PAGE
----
Going GREEN to save some GREEN in 2018

Tuesday, January 2, 2018 imageHappy New Year everyone! First Post of 2018! Let’s get to it!

I’m continuously building out my Smart Home.  It is full of various IOT devices and they all work together to provide a great living experience in the home for my family.  The windows and doors talk to the HVAC systems, the lights coordinate with the TV, Alexa responds throughout the house to various requests, the vacuums verify with the TVs and iPhones to know when they should come out and clean while various cameras, smoke detectors and security systems keep everything safe.  The home can communicate real time with us via speech over the speaker systems and or via push notifications from the iPhone app and even Twitter!  (http://www.vmwareinfo.com/2017/12/giving-house-twitter-account.html)
Electricity and Internet are the lifeblood of the whole operation.  Some of the equipment can run locally as demonstrated during Irma (Lessons from Hurricane Irma) but without reliable electricity, the home is just four walls.  And in Florida, it’s four really hot and humid walls.  Even though our home and neighborhood is relatively new (15 years old or so), we still get frequent enough brown outs where the power will drop for about a second or so and wreak havoc on the smart systems.  That one second is enough to cause bulbs to go offline, computers to reboot and mesh networks to fall apart.  Single second outages take the smart house hours to recover from sometimes.   Super annoying.
This week, I took some really big steps to insure that consistent power would be available to my home at all times.  We contracted with Tesla to install both Solar Panels and also a PowerWall at our residence.  (https://github.com/CCOSTAN/Home-AssistantConfig/issues/235) Even though hurricanes are a big concern for me, the real reason for the solar panel investment was a financial hedge against the rising costs of electricity.  Hurricane after hurricane will continue to punish the legacy electrical grid and companies like Duke Energy will just pass those repairs (and not necessarily improvements) along to the customer.   Even if the rates freeze at their current levels, my payback period would be about 8 to 10 years on this investment.  For a home, I don’t think this is an unreasonable ROI.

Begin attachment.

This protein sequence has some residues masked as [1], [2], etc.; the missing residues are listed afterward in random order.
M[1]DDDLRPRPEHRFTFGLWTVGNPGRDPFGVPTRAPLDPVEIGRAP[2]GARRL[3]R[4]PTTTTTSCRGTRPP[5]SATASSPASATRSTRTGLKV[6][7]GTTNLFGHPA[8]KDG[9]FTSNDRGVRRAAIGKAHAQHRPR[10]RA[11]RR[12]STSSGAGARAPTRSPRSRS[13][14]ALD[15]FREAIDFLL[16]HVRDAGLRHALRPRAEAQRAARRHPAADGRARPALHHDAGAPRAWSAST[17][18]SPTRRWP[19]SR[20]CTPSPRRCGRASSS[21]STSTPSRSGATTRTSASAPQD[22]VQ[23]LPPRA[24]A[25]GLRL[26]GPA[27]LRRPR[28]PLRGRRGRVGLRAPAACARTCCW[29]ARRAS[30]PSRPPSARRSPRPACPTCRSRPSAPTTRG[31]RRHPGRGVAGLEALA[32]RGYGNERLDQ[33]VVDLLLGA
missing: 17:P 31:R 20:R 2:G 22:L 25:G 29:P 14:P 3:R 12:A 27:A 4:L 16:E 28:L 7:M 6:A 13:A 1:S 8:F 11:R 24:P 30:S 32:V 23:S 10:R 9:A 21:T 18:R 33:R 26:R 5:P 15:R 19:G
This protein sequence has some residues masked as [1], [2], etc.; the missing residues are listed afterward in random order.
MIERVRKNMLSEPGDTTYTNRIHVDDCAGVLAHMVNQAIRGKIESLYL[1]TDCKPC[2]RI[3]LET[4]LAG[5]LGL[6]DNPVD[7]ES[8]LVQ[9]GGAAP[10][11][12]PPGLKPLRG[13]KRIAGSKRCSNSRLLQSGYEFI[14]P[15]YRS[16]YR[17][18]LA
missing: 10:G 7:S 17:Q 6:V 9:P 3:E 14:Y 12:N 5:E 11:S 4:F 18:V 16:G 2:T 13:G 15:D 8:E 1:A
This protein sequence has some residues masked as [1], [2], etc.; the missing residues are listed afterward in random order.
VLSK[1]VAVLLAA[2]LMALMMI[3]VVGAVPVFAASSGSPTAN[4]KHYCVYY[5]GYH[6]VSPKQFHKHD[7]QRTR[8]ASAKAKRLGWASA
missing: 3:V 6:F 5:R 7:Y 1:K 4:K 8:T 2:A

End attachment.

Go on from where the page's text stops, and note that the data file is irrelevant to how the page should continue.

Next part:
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Spoiler: If you noticed the cool looking JuiceBox on the right side, that’s a Car charger!  Upcoming post will be about the new Chevy Bolt EV we have added to our Solar ROI mix.
I’m still waiting for Duke energy to come by in the next 3 – 5 weeks and inspect the system.  Once inspected, they will swap the meter for one that runs backwards and then we will flip on the system full time and start producing our own energy.
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We did run some tests though and I’m trilled with the results. (that 1.3 kW on the grid side is energy going BACK to Duke for credits).  This was a Winter test as well so I’m excited to see what numbers can be put up in the Summer. 
The entire process with Tesla was fantastic.  Extremely professional and white gloved throughout.  If you are interested in doing something like this on your own, be sure to use my referral code to get an extra 5 years on your warranty period!
Share your referral code: http://ts.la/giancarlo3622 can give five friends a 5-year extended limited warranty with the purchase of a Tesla solar system.
- Carlo
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